“Raising” Expectations of your Team

The cost of living from December 2010 to December 2011 was 3% as defined by Table 1 of the Consumers Price Index for all Urban Consumers (CPI-U): US city average, by expenditure category and commodity and service group.  I suggest that when you look at raising your team member’s pay, you do so with more of a focus towards “merit” raises.  Rewarding your employees that have performed well or exceeded your expectations makes good business sense, but make sure you communicate this to your employees as well.  The best way to do this is in person, but I would suggest that you also send them a note – here is an example:

Dear Valerie:

This notice serves to advise you of an increase in your wage that is equal to 5% of your current hourly rate.  The effective date of this increase is March 1, 2012 and the increase in pay will appear in the payroll check you receive on March 9, 2012.

We are pleased to award this increase based upon your performance over the last review period and believe it will serve as an incentive for you to continue to strive to meet our business goals and objectives in the future.

As the leader of your business, be sure to continually communicate the mission and objectives of your practice to your employees so they know what is expected of them.  Dealing with poor performance can be time consuming, but don’t let it go unchecked or it will send a clear message to the rest of your team that you don’t care, which can be an infectious attitude.  Poor performance usually only gets worse over a period of time and rarely corrects itself without some form of intervention.  So, as soon as it is noted, take the necessary time to address the matter, note it in your personnel files, and then reinforce this during the review with your employee.  At the time you give raises, you should address the change in compensation with those for whom you are giving a lower or no raise as well.  In additional to speaking with them in person, you should also include a notice – here is an example:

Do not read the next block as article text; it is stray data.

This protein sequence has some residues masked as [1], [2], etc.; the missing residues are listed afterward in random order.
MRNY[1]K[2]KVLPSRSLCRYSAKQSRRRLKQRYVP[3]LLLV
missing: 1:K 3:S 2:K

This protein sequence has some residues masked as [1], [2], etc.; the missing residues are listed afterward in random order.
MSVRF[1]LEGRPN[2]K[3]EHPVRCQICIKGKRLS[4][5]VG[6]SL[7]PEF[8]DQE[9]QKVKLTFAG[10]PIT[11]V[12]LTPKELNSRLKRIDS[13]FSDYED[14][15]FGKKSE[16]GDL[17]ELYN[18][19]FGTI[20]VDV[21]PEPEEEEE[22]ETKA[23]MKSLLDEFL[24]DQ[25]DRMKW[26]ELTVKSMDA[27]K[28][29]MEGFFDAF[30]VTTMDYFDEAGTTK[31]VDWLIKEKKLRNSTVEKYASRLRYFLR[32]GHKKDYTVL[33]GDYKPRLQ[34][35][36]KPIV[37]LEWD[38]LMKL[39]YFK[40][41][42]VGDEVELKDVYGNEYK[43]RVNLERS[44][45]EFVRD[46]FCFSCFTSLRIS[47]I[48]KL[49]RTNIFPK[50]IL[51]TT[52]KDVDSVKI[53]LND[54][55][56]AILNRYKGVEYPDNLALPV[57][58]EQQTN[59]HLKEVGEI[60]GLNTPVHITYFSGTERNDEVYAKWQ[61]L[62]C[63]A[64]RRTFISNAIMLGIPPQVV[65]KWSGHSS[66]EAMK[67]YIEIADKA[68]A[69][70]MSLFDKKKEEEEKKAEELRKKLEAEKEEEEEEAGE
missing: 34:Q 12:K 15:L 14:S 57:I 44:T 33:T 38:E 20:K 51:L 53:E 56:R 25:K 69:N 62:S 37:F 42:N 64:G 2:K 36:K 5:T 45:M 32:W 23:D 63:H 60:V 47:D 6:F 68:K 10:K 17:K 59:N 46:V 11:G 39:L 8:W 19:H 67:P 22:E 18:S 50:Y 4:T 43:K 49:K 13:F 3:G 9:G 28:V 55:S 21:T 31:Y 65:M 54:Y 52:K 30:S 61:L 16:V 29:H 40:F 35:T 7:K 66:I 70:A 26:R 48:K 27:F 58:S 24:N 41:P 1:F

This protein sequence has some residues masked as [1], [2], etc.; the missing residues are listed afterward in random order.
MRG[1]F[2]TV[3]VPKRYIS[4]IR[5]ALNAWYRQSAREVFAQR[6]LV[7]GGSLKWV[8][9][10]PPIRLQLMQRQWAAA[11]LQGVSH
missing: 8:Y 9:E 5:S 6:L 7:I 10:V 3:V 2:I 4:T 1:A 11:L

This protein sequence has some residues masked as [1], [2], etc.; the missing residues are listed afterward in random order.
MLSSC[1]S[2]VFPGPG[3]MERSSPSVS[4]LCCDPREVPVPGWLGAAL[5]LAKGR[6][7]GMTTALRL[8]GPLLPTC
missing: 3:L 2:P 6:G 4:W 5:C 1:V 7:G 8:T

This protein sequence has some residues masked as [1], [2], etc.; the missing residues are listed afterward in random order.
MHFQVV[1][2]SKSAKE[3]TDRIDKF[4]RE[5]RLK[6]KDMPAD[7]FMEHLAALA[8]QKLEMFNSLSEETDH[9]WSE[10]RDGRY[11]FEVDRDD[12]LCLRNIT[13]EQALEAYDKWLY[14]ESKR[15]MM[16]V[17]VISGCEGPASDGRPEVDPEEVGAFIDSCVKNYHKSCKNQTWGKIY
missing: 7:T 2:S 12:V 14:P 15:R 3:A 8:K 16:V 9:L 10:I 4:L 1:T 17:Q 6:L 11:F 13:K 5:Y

Dear Gertrude:

This notice serves to advise you of an increase in your wage that is equal to 2% of your current hourly rate.  The effective date of this increase is March 1, 2012 and the increase in pay will appear in the payroll check you receive on March 9, 2012.

This increase is reflective of your performance over the last review period.  We will review this and the goals set for you again in six months.

Among a medical or dental practice’s most valuable assets are its employees.  Most desire to meet or exceed your expectations.  So, as their employer, be sure to communicate, train, develop and treat your employees in a manner that wins confidence and raises expectations and your practice will run smoothly.

Please note: I reserve the right to delete comments that are offensive or off-topic.

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